Caring for Older Drivers
For families, friends and caregivers, what to do about an aging loved one who is at-risk driving can be both perplexing and paralyzing.
"When You Are Concerned" was developed to help families, friends and caregivers facing the dilemma of what to do when an aging loved one is at-risk driving. "When You Are Concerned"; is, in part, a compilation of the experiences of families and others who have successfully resolved an unsafe aging driver situation. When You Are Concerned is also available as a PDF. If you would like a printed copy of this handbook, please call the New York State Office for the Aging Help Line at 1-800 342-9871.
When You Are Concerned - A guide for families, friends and caregivers concerned about the safety of an older driver
- Chapter 1 - FAMILIES, FRIENDS AND CAREGIVERS - An overview of families concerned about the safety of an aging family driver
- Chapter 2 - KEEPING TABS - How to know when it is time to become concerned. How to monitor an aging driver when you don't live nearby.
- Chapter 3 - FINDING HELP - A surprising variety of resources are available to help you. Here's where to go and what to expect in the way of assistance.
- Chapter 4 - DISCUSSIONS, INTERVENTIONS AND MORE - Many have successfully resolved an unsafe aging driver situation. Learn what was helpful to them. Learn how to broach the subject of unsafe driving and about interventions to protect an at-risk driver.
- Chapter 5 - COPING - Leaving the wheel can be a watershed event for an aging driver. Here is how to help the driver cope with the change and how to cope with the guilt of intervention.
- Chapter 6 - GETTING AROUND - Life after driving. Transportation tips for families and caregivers. Community options, other approaches and alternatives.
- Chapter 7 - DRIVING SAFELY - Keeping an older person driving safely. Returning to the wheel. Information about adaptive vehicle equipment, simulators, classroom and in-car programs designed to keep an older person driving safely.
- Chapter 8 - MOBILITY FOR LIFE - You, too, may outlive your ability to drive. Here are some things you can do NOW so that mobility options will be there when YOU have to leave the wheel.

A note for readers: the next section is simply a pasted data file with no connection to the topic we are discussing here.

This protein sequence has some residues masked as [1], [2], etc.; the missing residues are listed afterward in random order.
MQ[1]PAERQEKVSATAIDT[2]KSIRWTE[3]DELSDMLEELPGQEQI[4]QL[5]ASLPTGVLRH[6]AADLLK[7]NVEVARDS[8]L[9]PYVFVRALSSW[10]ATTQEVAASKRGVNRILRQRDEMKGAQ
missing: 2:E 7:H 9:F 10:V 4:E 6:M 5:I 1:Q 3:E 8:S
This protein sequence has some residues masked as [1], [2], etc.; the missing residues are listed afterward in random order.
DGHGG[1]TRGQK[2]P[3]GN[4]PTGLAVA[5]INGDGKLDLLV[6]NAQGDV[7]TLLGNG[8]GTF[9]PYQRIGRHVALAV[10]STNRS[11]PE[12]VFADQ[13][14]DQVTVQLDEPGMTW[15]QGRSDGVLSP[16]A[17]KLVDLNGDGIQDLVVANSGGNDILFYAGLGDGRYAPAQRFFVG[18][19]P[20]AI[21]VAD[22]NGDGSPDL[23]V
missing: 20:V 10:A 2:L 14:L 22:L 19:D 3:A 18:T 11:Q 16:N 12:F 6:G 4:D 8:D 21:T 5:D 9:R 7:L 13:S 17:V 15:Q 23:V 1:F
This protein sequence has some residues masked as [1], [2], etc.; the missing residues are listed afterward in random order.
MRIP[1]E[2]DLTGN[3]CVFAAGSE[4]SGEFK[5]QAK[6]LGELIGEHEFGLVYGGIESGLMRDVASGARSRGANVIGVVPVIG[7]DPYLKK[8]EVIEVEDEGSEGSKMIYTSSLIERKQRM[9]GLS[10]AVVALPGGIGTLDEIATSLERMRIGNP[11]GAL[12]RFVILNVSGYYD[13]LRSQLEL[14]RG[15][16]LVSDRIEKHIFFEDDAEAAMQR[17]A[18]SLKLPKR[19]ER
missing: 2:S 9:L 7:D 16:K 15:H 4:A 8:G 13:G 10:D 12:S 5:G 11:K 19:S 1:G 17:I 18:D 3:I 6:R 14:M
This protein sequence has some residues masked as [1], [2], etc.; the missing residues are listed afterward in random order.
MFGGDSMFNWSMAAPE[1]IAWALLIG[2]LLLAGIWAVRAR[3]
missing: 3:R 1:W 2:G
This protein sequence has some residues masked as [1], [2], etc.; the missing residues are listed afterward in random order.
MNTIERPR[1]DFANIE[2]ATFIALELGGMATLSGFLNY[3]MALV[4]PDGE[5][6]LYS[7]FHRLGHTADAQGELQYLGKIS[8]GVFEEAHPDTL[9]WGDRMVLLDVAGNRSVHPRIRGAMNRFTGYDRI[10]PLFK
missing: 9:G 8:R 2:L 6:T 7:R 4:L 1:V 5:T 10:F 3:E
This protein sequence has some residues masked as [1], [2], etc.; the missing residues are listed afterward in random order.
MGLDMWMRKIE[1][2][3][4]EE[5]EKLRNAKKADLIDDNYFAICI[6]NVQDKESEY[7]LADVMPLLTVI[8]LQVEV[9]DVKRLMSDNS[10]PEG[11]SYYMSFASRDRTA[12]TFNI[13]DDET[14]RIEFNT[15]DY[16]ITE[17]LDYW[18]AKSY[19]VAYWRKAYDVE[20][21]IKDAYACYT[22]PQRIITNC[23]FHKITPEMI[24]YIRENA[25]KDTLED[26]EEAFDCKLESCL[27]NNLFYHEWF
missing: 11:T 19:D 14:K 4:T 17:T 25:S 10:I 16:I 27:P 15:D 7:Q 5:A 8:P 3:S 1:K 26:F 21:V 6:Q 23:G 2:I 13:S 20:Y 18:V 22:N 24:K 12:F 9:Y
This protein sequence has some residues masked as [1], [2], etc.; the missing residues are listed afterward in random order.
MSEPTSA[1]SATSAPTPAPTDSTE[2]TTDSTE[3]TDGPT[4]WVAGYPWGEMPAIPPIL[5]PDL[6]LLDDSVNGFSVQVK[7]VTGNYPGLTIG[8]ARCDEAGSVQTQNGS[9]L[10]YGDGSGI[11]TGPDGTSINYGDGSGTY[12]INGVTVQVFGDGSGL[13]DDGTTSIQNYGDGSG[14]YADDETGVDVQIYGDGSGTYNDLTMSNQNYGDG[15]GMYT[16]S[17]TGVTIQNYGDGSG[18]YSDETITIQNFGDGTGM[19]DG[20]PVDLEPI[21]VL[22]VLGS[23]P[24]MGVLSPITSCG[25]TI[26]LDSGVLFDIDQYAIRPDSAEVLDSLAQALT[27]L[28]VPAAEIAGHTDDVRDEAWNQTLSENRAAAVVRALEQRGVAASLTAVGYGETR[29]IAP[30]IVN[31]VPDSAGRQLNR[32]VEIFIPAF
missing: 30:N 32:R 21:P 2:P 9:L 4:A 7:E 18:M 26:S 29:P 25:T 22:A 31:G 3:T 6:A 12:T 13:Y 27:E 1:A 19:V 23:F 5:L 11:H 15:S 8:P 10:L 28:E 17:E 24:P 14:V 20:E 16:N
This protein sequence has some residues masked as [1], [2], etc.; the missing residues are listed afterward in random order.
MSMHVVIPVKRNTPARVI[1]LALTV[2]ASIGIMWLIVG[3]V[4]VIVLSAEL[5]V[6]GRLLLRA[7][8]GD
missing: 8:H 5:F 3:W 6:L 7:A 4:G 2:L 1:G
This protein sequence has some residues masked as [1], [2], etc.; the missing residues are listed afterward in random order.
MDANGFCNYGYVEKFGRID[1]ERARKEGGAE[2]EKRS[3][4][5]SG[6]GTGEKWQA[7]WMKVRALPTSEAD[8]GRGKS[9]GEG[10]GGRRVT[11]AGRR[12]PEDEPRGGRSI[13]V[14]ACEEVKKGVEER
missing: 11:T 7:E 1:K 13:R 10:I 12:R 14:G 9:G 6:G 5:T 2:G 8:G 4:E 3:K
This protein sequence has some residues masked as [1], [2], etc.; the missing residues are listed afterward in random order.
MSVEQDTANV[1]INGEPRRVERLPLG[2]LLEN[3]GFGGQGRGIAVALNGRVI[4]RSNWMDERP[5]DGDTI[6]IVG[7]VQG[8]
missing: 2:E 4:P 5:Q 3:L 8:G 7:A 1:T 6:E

The approaching decades will bring the largest ever cohort of older drivers to our roads and highways. For some, the notion of a society of aging drivers may be unsettling. There is, however, good news. Despite the declining physical conditions associated with advancing age, research is showing that older persons are successfully adjusting for those age related changes and are driving safely well into their 70s, 80s and 90s.
While many older persons know when to surrender the keys, there are others who continue to drive when they are at-risk. For families, friends and caregivers, the issue of what to do about an aging loved one who is at-risk driving can be both perplexing and paralyzing. Families who have been faced with the dilemma of what to do have often reported taking a year or more to act! Those who have intervened report it as being one of the most difficult things they have ever had to do.
This handbook was developed to help families, friends and caregivers facing the dilemma of what to do when an aging loved one is at-risk driving. "When You Are Concerned" is, in part, a compilation of the experiences of families and others who have successfully resolved an unsafe aging driver situation. Their stories have been gathered by way of a series of surveys conducted by the Older Driver Family Assistance Program of the New York State Office for the Aging. The information has been distilled into this handbook with the assistance of a committee of experts on aging, caregiving and driving issues.
Today, there are programs which can help some older persons back to safe driving. There are also safety programs which help many to drive safely longer. Since older persons have much to gain if driving skills and judgment can be maintained or even enhanced in the third (50-75) and fourth (75+) ages of life, you will find information in Chapter 7 about programs, services and even special vehicle equipment which may help your loved one back to driving safely or to drive safely, longer.
Lastly, like the aging family member you are concerned about, some day you too may be in the same situation. You may outlive your ability to drive. What then? How will you get around? Chapter 6 discusses the issue of transportation in an automobile dependent society, and Chapter 8 explores the importance of planning for "mobility for life."
We hope the information we have compiled will be helpful to your special situation. We also hope you will be stimulated to think about your own needs after driving, as well as the critical mobility issues facing our society. Your comments are encouraged. Please send them to the address on the inside cover.